I could make up all sorts of excuses why I read this book. Perhaps the MST3K connection, since I’m in a hotel in the Twin Cities area right now, on a business trip. Maybe I could pretend to have planned to read it at Christmas, and neglected it for a couple of months.
The answer is equally silly, but more boring. I’m on a week-long business trip, yes. I brought four books to read — three comics and one novel. I haven’t yet touched the novel, but I read one of the comics on each of the first three days of the trip. But now, on Day Four, they’re all done. So I was left to rummage through one of the e-reader apps on my tablet, after an evening excursion with my co-workers, to find something to read and then write about. I’ve had a couple of drinks, so I might not be thinking entirely like my normal self. And this book was up near the top in the default sort in GoodReader, I couldn’t remember why I had it at all, and it looked silly.
So that’s how I came to read Super-Powered Revenge Christmas , which by the way is a 2014 graphic novel written by Bill Corbett and drawn by Len Peralta. It’s a quirky take on Christmas, with a brooding Superman-esque “Red Avenger” whose is secretly Sa’nn Tah-Kl’awwz from the planet Yoool. (Look, I said it was silly, didn’t I?) RA battles an evil corporation — HEROD, which is a silly acronym, and run by a thinly-veiled Scrooge — and soon is joined in his battle by Caribou, a deer-man whose nose lights up when he gets angry. Then there’s a snow goddess as a gender-swap take on Frosty, plus two very nice people who are going to have a baby who will be the greatest mutant of all time. Oh, and there’s a frame story about a comics creator team-cum-couple who broke up over telling this story and are now recounting it to three strangers in a bar on Christmas Eve. And it apparently was both adapted from a stage play by Corbett and Kickstarted into existence in this form.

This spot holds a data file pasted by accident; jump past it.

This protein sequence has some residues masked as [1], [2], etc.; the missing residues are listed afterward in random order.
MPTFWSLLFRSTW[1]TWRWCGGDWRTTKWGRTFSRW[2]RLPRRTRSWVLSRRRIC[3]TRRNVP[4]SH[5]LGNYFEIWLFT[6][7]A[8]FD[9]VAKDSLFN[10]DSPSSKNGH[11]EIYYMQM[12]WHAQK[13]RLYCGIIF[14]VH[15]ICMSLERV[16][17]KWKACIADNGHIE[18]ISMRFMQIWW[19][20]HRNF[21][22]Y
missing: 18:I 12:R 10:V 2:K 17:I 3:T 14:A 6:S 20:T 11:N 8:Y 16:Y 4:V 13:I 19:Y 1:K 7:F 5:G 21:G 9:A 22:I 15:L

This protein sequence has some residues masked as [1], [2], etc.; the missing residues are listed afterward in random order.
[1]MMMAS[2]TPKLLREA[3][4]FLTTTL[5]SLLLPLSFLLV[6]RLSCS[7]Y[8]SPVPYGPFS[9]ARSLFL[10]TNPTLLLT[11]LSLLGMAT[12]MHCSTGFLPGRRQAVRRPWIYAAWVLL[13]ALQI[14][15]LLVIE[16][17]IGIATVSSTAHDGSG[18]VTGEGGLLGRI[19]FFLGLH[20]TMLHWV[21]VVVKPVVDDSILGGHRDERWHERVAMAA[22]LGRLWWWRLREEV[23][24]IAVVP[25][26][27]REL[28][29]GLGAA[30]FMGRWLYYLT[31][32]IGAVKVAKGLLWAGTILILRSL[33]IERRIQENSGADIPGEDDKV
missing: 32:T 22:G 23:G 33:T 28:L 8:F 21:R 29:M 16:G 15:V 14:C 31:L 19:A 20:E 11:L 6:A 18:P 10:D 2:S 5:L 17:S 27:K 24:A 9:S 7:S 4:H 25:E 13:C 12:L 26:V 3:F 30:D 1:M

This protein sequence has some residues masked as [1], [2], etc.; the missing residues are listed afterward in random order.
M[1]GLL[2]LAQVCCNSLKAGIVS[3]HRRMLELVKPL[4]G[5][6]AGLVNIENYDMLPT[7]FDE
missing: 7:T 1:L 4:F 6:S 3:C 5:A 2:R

Super-Powered Revenge Christmas is deliberately designed so that it can’t be taken seriously at any point; it is impregnable to all criticism in its hermetic goofiness and sprawling pop-culture Xmas ambitions. It is very, very, very, very silly. Very. It’s not really funny, but it’s not trying to be — it’s aiming at knowing smirks rather than full laughs.
I don’t know why anyone would want to construct a story like this. But someone did. (Two someones, one of them twice.) And this now exists. I’ve just spent an hour or two first reading it and then typing this. None of that makes any sense. You can’t explain any of it. And yet it happened. Let that be a lesson to all of you.